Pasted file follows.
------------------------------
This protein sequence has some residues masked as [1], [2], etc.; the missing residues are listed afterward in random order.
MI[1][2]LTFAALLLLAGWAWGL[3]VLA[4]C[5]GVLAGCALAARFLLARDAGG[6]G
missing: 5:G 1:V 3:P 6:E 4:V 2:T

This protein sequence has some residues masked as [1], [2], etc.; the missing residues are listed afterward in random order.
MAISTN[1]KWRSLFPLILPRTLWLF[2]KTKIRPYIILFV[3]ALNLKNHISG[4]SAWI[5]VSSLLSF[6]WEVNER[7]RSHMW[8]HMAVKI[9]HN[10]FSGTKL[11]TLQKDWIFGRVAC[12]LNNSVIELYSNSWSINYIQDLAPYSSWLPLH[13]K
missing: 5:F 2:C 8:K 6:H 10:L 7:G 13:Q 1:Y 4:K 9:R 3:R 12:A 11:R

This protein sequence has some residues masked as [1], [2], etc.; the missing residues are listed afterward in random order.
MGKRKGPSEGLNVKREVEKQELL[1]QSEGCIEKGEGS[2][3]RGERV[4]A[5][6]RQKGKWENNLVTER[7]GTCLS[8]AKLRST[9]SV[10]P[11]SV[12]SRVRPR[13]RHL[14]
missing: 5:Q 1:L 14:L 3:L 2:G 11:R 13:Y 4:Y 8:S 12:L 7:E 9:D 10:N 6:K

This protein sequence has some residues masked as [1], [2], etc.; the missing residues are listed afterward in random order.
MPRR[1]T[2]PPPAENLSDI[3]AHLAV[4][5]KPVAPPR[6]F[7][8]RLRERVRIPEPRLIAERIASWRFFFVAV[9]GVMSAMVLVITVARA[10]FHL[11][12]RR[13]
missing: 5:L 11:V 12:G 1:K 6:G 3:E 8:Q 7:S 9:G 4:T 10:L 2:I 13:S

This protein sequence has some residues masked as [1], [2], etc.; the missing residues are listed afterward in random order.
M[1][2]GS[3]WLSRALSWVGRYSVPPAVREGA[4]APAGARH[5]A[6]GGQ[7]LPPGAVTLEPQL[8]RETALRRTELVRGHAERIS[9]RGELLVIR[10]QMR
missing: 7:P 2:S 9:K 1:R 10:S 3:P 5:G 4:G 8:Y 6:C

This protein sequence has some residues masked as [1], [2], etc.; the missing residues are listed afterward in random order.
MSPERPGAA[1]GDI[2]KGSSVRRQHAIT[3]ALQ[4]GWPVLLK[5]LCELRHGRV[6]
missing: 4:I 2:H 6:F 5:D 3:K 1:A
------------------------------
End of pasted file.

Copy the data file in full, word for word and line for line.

This protein sequence has some residues masked as [1], [2], etc.; the missing residues are listed afterward in random order.
MI[1][2]LTFAALLLLAGWAWGL[3]VLA[4]C[5]GVLAGCALAARFLLARDAGG[6]G
missing: 5:G 1:V 3:P 6:E 4:V 2:T

This protein sequence has some residues masked as [1], [2], etc.; the missing residues are listed afterward in random order.
MAISTN[1]KWRSLFPLILPRTLWLF[2]KTKIRPYIILFV[3]ALNLKNHISG[4]SAWI[5]VSSLLSF[6]WEVNER[7]RSHMW[8]HMAVKI[9]HN[10]FSGTKL[11]TLQKDWIFGRVAC[12]LNNSVIELYSNSWSINYIQDLAPYSSWLPLH[13]K
missing: 5:F 2:C 8:K 6:H 10:L 7:G 13:Q 1:Y 4:K 9:R 3:R 12:A 11:R

This protein sequence has some residues masked as [1], [2], etc.; the missing residues are listed afterward in random order.
MGKRKGPSEGLNVKREVEKQELL[1]QSEGCIEKGEGS[2][3]RGERV[4]A[5][6]RQKGKWENNLVTER[7]GTCLS[8]AKLRST[9]SV[10]P[11]SV[12]SRVRPR[13]RHL[14]
missing: 5:Q 1:L 14:L 3:L 2:G 11:R 13:Y 4:Y 8:S 12:L 7:E 9:D 10:N 6:K

This protein sequence has some residues masked as [1], [2], etc.; the missing residues are listed afterward in random order.
MPRR[1]T[2]PPPAENLSDI[3]AHLAV[4][5]KPVAPPR[6]F[7][8]RLRERVRIPEPRLIAERIASWRFFFVAV[9]GVMSAMVLVITVARA[10]FHL[11][12]RR[13]
missing: 5:L 11:V 12:G 1:K 6:G 3:E 8:Q 7:S 9:G 4:T 10:L 2:I 13:S

This protein sequence has some residues masked as [1], [2], etc.; the missing residues are listed afterward in random order.
M[1][2]GS[3]WLSRALSWVGRYSVPPAVREGA[4]APAGARH[5]A[6]GGQ[7]LPPGAVTLEPQL[8]RETALRRTELVRGHAERIS[9]RGELLVIR[10]QMR
missing: 7:P 2:S 9:K 1:R 10:S 3:P 5:G 4:G 8:Y 6:C

This protein sequence has some residues masked as [1], [2], etc.; the missing residues are listed afterward in random order.
MSPERPGAA[1]GDI[2]KGSSVRRQHAIT[3]ALQ[4]GWPVLLK[5]LCELRHGRV[6]
missing: 4:I 2:H 6:F 5:D 3:K 1:A